With most of the companies raring to expand in the international market, it has become a tough task to set the right culture within the organization. With the hiring of employees from the global workforce, there is always a threat of diffusion of cultures and thereby losing the homogeneity in the culture of the organization. The biggest challenge for an organization is preserving its culture or maintaining the right culture for the 21st century. Therefore Storey defines HRM with respect to this aspect as: "a distinctive approach to employment management which seeks to achieve competitive advantage through the strategic deployment of a highly committed and capable workforce, using an integrated array of cultural, structural and personnel techniques". (Deanne N.Den Hartog, 2004). According to the HRM specialists a combination of "High Performance work practices" and "High Involvement work practices" improve the performance of the organization. To determine the right mix of "High Performance Work Practices" and "High Involvement Work Practices" the focus model of the organizational structure can be used (Exhibit 1).
Exhibit 1: FOCUS Model on Organizational Culture (Deanne N.Den Hartog, 2004)
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The above model divides the organizational culture into two dimensions.
Dimension 1 is based on the organizational focus. It varies between extreme poles of Internal to External. In internal focus of organization the stress is laid on organization, its internal processes and people's skill sets and attitudes etc. In external focus of the organization the emphasis is laid on the relation of the organization with the external environment.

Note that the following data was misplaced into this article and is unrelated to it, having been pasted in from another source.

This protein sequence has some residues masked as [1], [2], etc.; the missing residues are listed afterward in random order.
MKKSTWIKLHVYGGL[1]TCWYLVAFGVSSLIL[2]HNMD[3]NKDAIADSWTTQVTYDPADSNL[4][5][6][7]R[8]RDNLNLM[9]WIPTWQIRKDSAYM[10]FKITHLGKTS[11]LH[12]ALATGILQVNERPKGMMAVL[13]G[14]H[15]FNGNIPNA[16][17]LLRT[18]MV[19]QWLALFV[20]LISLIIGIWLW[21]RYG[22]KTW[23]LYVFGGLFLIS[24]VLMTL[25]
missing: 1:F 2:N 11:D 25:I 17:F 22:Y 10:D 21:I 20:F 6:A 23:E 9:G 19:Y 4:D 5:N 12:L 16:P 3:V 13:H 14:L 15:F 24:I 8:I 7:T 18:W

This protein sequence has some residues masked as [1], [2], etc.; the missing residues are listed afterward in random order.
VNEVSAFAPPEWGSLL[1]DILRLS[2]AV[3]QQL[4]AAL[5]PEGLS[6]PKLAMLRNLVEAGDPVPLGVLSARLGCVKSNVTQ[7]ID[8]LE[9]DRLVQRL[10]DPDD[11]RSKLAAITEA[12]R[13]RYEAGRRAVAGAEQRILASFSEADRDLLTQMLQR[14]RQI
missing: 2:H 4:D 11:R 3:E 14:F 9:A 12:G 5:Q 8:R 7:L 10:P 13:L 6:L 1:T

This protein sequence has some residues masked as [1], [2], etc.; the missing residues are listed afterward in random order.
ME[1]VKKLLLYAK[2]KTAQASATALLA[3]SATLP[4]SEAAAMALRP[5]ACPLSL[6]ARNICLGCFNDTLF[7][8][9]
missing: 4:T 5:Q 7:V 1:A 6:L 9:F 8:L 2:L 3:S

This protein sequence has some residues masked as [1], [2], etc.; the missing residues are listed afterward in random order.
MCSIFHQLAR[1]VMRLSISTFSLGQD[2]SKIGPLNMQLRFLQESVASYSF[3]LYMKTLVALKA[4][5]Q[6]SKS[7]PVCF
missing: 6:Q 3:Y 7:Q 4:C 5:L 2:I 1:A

Dimension 2 focuses on the amount of flexibility and control within the organization.
Based on the above dimensions four orientations of the organization can be determined. They are:
Support Orientation: The concepts like co-operation, trust, cohesion amongst the group members and colleagues and growth of an individual are given the utmost importance. For such kind of orientation of organization high performance work practices which aim to the development of an individual are needed.
Innovative: This kind of orientation is characterized by self-motivated, accepting and willingness to accept change, creativity, and risk taking kind of environment. From the management perspective it needs employees who are self-motivated, who are willing to lead, and highly flexible. Therefore the work practices should be structured which emphasize flexibility, empowerment and openness
Goal Orientation: This kind of orientation emphasizes on rationality, objectives, productivity and functionality. Most of the emphasis is on the efficiency and also the accomplishment of the associates or the employees.
Rules: This orientation emphasizes more on the procedure, division of work. Most of these organizations have taller hierarchies. Compliance is given the utmost importance. Most of the practices in this organization tend to emphasize more on the following of the procedure because there is always a constant monitoring of the employees. The decision making in the organization is mostly centralized. Therefore the performance of these organizations is not high and there is a high delay in decision making.
Therefore based on the kind of organization that is necessary the above model can be used to inculcate the culture within the organization.